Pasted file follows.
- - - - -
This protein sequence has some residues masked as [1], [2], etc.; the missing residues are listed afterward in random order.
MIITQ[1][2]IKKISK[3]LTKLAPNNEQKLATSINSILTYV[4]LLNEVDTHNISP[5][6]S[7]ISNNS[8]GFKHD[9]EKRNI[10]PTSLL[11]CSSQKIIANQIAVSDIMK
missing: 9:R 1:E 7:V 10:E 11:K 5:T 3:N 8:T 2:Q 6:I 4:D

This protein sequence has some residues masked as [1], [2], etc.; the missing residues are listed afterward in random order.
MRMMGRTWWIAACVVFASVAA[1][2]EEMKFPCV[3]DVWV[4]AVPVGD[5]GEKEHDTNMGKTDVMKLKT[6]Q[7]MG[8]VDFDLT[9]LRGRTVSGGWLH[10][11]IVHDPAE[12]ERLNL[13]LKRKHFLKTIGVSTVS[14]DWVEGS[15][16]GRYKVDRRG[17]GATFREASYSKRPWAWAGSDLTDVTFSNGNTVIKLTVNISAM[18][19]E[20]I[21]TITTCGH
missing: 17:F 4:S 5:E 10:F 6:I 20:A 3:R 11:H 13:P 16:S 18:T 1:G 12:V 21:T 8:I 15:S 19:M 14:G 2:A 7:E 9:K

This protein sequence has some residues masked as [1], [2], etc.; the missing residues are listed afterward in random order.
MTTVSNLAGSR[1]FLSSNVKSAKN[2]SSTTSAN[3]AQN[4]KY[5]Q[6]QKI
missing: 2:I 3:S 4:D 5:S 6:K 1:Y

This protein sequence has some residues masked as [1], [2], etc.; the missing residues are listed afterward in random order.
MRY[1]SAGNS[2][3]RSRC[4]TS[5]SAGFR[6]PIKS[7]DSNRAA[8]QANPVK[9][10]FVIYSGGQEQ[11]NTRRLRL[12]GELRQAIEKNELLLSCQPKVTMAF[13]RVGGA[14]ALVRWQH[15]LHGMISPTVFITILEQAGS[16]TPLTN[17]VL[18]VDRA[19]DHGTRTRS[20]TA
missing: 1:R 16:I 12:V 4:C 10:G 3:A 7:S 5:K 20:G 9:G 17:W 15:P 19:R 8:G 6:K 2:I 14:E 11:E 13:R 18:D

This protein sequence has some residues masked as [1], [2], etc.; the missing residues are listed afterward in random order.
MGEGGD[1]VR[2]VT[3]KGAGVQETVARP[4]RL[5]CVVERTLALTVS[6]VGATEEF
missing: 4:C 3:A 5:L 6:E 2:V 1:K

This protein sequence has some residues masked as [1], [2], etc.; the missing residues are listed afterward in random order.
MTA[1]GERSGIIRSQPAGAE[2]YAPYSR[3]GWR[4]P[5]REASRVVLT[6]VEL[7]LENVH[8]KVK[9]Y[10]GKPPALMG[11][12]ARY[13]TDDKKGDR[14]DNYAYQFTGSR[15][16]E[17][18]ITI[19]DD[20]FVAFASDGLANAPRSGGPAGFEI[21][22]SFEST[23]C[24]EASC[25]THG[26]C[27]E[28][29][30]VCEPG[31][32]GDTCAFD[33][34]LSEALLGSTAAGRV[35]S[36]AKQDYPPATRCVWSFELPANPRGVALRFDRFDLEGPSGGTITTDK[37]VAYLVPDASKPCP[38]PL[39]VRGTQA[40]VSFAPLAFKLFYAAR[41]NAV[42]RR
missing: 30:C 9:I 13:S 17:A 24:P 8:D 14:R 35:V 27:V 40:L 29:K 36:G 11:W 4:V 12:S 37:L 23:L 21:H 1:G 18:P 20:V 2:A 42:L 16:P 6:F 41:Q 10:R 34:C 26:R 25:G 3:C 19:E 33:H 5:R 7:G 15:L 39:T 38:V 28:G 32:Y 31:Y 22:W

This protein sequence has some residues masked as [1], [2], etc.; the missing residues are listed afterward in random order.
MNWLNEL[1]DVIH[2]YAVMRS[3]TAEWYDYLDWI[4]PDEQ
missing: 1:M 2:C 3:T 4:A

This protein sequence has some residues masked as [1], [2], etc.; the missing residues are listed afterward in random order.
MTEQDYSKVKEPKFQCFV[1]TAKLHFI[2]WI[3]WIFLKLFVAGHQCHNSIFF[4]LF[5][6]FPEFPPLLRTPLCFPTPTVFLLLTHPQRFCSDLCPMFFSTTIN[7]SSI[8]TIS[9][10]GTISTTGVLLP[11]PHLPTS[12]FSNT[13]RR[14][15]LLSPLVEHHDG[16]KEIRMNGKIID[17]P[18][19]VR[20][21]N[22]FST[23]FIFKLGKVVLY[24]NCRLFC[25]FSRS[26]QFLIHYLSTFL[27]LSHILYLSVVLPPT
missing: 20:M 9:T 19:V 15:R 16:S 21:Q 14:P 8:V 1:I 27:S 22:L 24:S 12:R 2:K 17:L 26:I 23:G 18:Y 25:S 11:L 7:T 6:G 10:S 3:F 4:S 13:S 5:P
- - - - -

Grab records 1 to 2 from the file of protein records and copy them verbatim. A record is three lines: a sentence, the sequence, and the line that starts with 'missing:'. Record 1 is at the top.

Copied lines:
This protein sequence has some residues masked as [1], [2], etc.; the missing residues are listed afterward in random order.
MIITQ[1][2]IKKISK[3]LTKLAPNNEQKLATSINSILTYV[4]LLNEVDTHNISP[5][6]S[7]ISNNS[8]GFKHD[9]EKRNI[10]PTSLL[11]CSSQKIIANQIAVSDIMK
missing: 9:R 1:E 7:V 10:E 11:K 5:T 3:N 8:T 2:Q 6:I 4:D

This protein sequence has some residues masked as [1], [2], etc.; the missing residues are listed afterward in random order.
MRMMGRTWWIAACVVFASVAA[1][2]EEMKFPCV[3]DVWV[4]AVPVGD[5]GEKEHDTNMGKTDVMKLKT[6]Q[7]MG[8]VDFDLT[9]LRGRTVSGGWLH[10][11]IVHDPAE[12]ERLNL[13]LKRKHFLKTIGVSTVS[14]DWVEGS[15][16]GRYKVDRRG[17]GATFREASYSKRPWAWAGSDLTDVTFSNGNTVIKLTVNISAM[18][19]E[20]I[21]TITTCGH
missing: 17:F 4:S 5:E 10:F 6:I 20:A 3:R 11:H 13:P 16:S 18:T 1:G 12:V 21:T 8:I 15:S 19:M 14:G 2:A 7:E 9:K